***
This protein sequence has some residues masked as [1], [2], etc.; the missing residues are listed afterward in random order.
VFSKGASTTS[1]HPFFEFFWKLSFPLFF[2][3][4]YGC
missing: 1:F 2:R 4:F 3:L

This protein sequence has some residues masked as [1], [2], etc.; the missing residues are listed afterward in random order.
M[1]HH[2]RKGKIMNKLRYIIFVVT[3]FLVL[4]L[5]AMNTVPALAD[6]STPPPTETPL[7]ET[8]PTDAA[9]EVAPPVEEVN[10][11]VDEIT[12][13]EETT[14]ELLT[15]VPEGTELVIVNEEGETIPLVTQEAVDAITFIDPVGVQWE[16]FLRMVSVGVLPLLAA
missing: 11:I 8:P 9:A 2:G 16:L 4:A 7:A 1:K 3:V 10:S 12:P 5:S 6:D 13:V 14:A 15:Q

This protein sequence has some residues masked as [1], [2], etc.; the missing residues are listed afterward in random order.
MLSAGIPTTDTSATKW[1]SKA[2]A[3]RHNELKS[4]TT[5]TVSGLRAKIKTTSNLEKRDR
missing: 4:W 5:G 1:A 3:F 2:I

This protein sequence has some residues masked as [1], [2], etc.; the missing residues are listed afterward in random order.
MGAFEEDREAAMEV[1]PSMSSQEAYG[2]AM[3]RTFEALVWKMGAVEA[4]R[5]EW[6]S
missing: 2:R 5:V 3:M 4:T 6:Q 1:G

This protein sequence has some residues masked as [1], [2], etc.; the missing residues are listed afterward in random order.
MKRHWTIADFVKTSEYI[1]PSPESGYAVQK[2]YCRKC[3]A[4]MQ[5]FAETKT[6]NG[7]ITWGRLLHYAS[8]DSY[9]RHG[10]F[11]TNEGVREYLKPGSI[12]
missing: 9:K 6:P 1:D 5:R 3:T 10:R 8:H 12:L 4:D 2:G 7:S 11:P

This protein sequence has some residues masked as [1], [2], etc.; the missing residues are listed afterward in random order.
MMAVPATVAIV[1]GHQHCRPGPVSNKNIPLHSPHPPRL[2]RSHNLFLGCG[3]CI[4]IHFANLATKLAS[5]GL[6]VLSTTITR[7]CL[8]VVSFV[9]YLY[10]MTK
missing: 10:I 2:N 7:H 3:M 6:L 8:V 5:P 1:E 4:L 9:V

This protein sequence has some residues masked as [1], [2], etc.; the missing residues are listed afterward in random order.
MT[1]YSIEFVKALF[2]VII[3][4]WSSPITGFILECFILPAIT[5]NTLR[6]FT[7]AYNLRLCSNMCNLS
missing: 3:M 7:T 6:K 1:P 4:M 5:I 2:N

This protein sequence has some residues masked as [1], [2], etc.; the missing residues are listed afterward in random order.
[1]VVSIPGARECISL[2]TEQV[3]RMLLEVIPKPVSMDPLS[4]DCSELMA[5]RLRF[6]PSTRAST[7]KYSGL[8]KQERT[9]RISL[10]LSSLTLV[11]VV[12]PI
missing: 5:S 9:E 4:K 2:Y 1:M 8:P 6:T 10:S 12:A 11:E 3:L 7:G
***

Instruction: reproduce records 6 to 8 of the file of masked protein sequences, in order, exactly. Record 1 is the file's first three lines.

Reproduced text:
This protein sequence has some residues masked as [1], [2], etc.; the missing residues are listed afterward in random order.
MMAVPATVAIV[1]GHQHCRPGPVSNKNIPLHSPHPPRL[2]RSHNLFLGCG[3]CI[4]IHFANLATKLAS[5]GL[6]VLSTTITR[7]CL[8]VVSFV[9]YLY[10]MTK
missing: 10:I 2:N 7:H 3:M 6:L 8:V 5:P 1:E 4:L 9:V

This protein sequence has some residues masked as [1], [2], etc.; the missing residues are listed afterward in random order.
MT[1]YSIEFVKALF[2]VII[3][4]WSSPITGFILECFILPAIT[5]NTLR[6]FT[7]AYNLRLCSNMCNLS
missing: 3:M 7:T 6:K 1:P 4:M 5:I 2:N

This protein sequence has some residues masked as [1], [2], etc.; the missing residues are listed afterward in random order.
[1]VVSIPGARECISL[2]TEQV[3]RMLLEVIPKPVSMDPLS[4]DCSELMA[5]RLRF[6]PSTRAST[7]KYSGL[8]KQERT[9]RISL[10]LSSLTLV[11]VV[12]PI
missing: 5:S 9:E 4:K 2:Y 1:M 8:P 6:T 10:S 12:A 11:E 3:L 7:G